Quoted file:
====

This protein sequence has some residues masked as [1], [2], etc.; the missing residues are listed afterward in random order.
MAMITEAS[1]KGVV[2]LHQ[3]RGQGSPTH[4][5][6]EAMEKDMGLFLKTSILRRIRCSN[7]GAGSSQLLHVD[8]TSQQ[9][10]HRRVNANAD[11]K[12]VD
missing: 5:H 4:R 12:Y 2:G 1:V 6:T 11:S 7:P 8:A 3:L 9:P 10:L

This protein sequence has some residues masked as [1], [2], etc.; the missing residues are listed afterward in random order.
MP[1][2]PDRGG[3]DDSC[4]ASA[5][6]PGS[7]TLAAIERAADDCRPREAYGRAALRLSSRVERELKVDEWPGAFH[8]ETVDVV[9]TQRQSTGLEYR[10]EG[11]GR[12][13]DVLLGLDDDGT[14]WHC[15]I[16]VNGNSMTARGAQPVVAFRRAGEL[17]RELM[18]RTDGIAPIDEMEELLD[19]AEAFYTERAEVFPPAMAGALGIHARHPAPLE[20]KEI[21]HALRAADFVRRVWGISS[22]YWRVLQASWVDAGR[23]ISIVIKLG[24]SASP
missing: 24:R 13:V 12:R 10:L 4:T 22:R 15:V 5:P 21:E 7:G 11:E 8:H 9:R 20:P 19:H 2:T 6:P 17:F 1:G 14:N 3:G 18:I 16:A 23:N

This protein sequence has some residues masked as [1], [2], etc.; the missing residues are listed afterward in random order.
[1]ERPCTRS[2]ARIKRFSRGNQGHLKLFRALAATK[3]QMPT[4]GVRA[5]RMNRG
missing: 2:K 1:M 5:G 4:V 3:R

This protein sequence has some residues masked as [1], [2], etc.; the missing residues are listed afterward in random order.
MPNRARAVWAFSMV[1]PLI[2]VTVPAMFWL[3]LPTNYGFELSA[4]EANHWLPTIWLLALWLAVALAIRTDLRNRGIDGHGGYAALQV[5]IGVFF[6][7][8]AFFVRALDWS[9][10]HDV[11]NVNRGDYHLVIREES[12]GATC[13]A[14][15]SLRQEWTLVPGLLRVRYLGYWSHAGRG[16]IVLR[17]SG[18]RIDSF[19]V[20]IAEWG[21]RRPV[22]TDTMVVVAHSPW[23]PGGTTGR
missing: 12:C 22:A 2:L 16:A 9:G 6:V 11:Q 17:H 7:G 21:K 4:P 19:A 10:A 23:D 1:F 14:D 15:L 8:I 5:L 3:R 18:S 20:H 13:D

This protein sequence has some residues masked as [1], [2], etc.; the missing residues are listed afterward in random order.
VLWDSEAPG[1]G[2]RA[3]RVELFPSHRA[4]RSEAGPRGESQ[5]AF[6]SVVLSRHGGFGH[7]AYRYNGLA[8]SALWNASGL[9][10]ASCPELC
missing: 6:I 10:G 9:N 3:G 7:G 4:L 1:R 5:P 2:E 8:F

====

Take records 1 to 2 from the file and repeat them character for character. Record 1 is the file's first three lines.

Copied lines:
This protein sequence has some residues masked as [1], [2], etc.; the missing residues are listed afterward in random order.
MAMITEAS[1]KGVV[2]LHQ[3]RGQGSPTH[4][5][6]EAMEKDMGLFLKTSILRRIRCSN[7]GAGSSQLLHVD[8]TSQQ[9][10]HRRVNANAD[11]K[12]VD
missing: 5:H 4:R 12:Y 2:G 1:V 6:T 11:S 7:P 8:A 3:L 9:P 10:L

This protein sequence has some residues masked as [1], [2], etc.; the missing residues are listed afterward in random order.
MP[1][2]PDRGG[3]DDSC[4]ASA[5][6]PGS[7]TLAAIERAADDCRPREAYGRAALRLSSRVERELKVDEWPGAFH[8]ETVDVV[9]TQRQSTGLEYR[10]EG[11]GR[12][13]DVLLGLDDDGT[14]WHC[15]I[16]VNGNSMTARGAQPVVAFRRAGEL[17]RELM[18]RTDGIAPIDEMEELLD[19]AEAFYTERAEVFPPAMAGALGIHARHPAPLE[20]KEI[21]HALRAADFVRRVWGISS[22]YWRVLQASWVDAGR[23]ISIVIKLG[24]SASP
missing: 24:R 13:V 12:R 10:L 4:T 22:R 15:V 5:P 21:E 7:G 11:E 8:H 9:R 20:P 19:H 2:T 6:P 17:F 1:G 14:N 3:G 18:I 16:A 23:N